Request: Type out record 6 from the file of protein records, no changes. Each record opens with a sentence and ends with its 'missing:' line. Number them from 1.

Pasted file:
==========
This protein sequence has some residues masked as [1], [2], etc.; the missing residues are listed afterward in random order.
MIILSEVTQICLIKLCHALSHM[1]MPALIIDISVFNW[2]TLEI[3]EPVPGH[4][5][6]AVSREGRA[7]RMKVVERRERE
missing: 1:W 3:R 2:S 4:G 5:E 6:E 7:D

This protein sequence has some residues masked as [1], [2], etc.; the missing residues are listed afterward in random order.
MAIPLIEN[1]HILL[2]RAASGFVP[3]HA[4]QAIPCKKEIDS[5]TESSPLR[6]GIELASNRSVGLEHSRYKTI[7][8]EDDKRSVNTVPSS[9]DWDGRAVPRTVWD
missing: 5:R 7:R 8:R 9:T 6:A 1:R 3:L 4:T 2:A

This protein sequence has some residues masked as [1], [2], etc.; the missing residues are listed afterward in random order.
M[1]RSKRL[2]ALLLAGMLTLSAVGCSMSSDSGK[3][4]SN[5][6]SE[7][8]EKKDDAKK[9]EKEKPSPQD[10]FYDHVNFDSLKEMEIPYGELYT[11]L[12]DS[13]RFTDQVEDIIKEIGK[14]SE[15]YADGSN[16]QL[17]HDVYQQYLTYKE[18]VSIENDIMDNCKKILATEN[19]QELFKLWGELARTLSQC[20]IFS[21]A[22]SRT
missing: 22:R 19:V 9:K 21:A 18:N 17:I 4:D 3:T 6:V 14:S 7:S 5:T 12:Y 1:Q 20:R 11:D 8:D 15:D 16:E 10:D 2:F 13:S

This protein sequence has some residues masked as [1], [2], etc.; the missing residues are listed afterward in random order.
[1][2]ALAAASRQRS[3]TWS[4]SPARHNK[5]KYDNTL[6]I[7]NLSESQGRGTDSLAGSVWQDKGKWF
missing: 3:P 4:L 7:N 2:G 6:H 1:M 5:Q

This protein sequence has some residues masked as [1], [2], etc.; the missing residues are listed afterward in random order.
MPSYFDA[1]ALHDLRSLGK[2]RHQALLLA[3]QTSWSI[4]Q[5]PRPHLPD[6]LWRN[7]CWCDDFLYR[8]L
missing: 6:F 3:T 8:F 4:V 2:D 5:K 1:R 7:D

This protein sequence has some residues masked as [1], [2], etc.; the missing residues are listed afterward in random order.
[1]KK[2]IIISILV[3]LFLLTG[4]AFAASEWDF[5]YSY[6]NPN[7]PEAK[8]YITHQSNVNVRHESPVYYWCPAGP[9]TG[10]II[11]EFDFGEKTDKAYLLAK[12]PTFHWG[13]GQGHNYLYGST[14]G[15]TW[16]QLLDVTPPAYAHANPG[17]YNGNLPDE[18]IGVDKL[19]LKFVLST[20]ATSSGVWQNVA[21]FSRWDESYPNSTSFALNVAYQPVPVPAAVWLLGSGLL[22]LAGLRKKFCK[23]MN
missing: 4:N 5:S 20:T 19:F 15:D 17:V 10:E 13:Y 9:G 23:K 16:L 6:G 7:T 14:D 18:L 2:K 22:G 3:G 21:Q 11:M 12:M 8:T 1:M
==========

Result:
This protein sequence has some residues masked as [1], [2], etc.; the missing residues are listed afterward in random order.
[1]KK[2]IIISILV[3]LFLLTG[4]AFAASEWDF[5]YSY[6]NPN[7]PEAK[8]YITHQSNVNVRHESPVYYWCPAGP[9]TG[10]II[11]EFDFGEKTDKAYLLAK[12]PTFHWG[13]GQGHNYLYGST[14]G[15]TW[16]QLLDVTPPAYAHANPG[17]YNGNLPDE[18]IGVDKL[19]LKFVLST[20]ATSSGVWQNVA[21]FSRWDESYPNSTSFALNVAYQPVPVPAAVWLLGSGLL[22]LAGLRKKFCK[23]MN
missing: 4:N 5:S 20:T 19:F 15:D 17:V 10:E 13:Y 9:G 23:K 16:L 6:G 7:T 14:D 18:L 2:K 22:G 3:G 21:Q 11:M 12:M 8:T 1:M